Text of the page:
Trademark Musings

Thoughts on trademark issues by Laura Winston

Breyers and Dreyer’s

Where two trademark holders have territorial rights in similar marks in different parts of the country, they will sometimes enter into a concurrent use agreement to carve out the territory in which each will use the mark.  This creates branding issues when the brand owner wants to expand into other regions.

Recently, while eating more ice cream than I should have, I thought as I often do about the Edy’s/Dreyer’s situation.  I knew that Edy’s, a popular ice cream brand in the eastern US, is known as Dreyer’s in the west, with nearly identical packaging and logos.  I assumed that Dreyer’s had to use a different mark in the eastern US because of an ice cream brand I know from childhood, Breyers.  Seems my assumptions were correct.

The Dreyer’s brand was founded in the San Francisco area during the Depression by Messrs. Dreyer and Edy.  It was local for a long time, but according to the Harvard Business School Alumni Bulletin, in or around 1981, Kraft, the owner of Breyers, came after Dreyer’s for trademark infringement.  Dreyer’s, having been in business for over 50 years, worked out a concurrent use agreement with Breyers whereby Dreyer’s was only sold in 13 western states, so when they decided to expand nationally, they chose the name of the co-founder, Mr. Edy, for the eastern version.  Dreyer’s and Edy’s are now owned by Nestle.  I understand, though, that Breyer’s is now available nationwide, so the agreement may have been quite one-sided.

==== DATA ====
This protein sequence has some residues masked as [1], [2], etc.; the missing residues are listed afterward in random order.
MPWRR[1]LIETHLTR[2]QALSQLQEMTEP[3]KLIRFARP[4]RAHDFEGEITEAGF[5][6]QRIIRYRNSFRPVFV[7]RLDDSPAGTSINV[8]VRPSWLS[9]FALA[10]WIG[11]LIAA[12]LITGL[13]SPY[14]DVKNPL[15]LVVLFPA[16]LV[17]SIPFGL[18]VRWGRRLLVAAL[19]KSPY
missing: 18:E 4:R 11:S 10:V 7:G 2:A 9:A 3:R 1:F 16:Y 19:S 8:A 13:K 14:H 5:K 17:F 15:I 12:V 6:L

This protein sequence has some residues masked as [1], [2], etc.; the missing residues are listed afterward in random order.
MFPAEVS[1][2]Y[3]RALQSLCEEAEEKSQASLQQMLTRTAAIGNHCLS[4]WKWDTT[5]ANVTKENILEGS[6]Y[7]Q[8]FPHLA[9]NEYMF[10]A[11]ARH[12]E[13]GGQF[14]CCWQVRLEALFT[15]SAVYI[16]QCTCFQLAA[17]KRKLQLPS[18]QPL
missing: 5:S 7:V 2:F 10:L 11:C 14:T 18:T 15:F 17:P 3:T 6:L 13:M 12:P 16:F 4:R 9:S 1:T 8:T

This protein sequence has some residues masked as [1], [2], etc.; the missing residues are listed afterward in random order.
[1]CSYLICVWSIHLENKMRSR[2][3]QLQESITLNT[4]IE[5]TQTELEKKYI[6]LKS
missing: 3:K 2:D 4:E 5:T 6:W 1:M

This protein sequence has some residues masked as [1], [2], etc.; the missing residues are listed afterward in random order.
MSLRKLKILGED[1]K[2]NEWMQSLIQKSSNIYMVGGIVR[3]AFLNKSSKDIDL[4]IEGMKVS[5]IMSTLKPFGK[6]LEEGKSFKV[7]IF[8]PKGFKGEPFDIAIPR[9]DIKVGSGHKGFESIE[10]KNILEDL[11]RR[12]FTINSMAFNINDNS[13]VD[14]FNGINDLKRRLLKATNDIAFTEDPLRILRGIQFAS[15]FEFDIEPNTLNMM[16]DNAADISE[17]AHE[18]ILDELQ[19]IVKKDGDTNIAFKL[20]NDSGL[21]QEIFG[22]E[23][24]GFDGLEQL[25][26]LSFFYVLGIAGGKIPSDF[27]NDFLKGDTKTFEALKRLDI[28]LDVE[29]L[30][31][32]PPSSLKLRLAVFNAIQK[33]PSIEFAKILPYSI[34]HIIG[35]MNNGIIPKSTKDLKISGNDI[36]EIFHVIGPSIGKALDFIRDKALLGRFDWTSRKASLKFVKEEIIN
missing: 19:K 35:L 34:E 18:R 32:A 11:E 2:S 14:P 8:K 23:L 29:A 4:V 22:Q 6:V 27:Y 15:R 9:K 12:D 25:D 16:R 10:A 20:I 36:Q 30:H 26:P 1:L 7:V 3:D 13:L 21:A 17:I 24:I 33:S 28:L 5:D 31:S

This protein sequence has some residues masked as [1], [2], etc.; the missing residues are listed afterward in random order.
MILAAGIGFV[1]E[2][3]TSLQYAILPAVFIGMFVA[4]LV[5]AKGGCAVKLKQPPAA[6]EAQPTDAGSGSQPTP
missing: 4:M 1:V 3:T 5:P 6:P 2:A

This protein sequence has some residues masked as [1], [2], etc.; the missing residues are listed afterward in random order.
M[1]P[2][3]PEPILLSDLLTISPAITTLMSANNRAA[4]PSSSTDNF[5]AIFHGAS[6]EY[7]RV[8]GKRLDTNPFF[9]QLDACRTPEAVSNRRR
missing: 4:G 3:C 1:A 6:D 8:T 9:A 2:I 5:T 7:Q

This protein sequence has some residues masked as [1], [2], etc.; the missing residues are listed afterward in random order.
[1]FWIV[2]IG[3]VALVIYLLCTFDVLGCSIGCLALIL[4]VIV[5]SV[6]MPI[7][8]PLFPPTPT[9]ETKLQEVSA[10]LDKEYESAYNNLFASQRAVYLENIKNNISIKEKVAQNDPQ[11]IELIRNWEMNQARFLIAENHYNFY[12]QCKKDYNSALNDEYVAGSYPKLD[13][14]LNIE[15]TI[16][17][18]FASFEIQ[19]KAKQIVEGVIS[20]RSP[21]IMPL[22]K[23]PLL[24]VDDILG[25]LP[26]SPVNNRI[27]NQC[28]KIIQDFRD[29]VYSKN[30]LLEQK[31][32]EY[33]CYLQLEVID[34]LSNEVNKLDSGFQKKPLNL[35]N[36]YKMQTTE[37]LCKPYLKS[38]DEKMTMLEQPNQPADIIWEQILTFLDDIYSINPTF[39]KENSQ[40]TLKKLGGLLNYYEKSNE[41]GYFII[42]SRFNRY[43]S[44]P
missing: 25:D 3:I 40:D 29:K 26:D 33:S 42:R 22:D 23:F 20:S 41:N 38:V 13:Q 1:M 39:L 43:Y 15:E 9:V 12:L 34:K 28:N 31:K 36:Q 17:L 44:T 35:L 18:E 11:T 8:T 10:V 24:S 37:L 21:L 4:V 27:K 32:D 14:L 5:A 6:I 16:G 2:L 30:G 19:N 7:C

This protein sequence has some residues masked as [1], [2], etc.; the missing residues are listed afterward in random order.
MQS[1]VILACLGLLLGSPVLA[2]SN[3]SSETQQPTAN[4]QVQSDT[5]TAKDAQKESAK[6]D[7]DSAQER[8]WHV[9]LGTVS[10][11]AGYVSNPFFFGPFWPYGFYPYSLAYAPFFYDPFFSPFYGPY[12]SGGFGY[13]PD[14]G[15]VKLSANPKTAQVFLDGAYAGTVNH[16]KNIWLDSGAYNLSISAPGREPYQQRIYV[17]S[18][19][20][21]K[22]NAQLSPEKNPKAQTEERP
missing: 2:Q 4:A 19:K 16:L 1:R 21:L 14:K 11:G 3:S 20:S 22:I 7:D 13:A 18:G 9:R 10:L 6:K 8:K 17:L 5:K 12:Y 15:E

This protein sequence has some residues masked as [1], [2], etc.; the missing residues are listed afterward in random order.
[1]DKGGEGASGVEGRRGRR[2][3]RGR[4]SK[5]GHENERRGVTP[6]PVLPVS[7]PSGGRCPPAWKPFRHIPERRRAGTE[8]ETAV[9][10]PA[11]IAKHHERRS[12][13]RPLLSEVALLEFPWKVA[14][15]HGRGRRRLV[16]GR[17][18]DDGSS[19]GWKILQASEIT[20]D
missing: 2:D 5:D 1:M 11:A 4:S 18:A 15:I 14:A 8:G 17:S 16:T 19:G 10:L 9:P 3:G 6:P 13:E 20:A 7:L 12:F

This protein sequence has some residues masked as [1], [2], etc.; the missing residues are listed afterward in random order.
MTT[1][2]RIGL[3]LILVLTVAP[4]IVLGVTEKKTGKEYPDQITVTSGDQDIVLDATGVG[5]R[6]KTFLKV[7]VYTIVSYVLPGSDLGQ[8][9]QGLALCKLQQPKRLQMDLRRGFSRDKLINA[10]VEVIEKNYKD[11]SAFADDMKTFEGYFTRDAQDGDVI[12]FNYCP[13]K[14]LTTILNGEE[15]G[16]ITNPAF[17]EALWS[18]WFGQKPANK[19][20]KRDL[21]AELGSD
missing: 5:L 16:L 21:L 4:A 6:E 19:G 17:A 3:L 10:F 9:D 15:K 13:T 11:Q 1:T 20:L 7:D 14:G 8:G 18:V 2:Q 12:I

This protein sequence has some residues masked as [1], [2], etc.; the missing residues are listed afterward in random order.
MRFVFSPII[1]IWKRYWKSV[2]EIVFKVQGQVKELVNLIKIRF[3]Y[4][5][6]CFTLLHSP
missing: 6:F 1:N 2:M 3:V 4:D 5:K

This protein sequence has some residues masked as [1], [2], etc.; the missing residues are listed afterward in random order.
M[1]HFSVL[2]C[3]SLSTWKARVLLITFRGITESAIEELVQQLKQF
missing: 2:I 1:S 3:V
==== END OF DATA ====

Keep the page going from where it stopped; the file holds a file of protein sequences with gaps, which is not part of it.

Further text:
Concurrent use agreements apparently apply even in the most magical places on earth: as reported in Startup Princess, “At the end of Main Street, USA at The Magic Kingdom in Disneyworld, Florida is the “Edy’s Ice Cream Parlor.” At the end of Main Street USA at Disneyland, California the same shoppe is called, “Dreyer’s Ice Cream Parlor.”

 Watch this space for the exciting expose about Hellman’s/Best Foods Mayonnaise.

April 14, 2010 - Posted by | Uncategorized | , , , , , , , , , ,

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